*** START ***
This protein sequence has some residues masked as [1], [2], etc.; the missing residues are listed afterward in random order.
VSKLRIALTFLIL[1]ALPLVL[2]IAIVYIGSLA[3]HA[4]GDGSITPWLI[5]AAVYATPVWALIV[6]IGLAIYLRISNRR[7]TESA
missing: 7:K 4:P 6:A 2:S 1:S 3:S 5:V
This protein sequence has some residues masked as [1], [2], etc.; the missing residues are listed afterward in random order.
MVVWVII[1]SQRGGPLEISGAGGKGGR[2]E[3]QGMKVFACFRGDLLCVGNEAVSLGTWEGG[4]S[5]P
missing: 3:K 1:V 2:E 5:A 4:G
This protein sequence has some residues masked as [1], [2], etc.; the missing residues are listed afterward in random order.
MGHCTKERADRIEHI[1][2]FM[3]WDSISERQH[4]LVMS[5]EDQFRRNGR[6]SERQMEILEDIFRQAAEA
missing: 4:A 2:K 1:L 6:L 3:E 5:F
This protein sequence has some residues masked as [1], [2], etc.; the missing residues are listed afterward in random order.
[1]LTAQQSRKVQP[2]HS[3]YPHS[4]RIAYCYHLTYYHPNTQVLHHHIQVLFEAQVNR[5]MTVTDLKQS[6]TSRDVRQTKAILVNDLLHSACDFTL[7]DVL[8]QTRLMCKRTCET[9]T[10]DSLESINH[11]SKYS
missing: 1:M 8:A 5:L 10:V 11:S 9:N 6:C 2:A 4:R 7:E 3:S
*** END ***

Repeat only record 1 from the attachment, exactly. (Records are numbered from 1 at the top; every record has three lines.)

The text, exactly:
This protein sequence has some residues masked as [1], [2], etc.; the missing residues are listed afterward in random order.
VSKLRIALTFLIL[1]ALPLVL[2]IAIVYIGSLA[3]HA[4]GDGSITPWLI[5]AAVYATPVWALIV[6]IGLAIYLRISNRR[7]TESA
missing: 7:K 4:P 6:A 2:S 1:S 3:S 5:V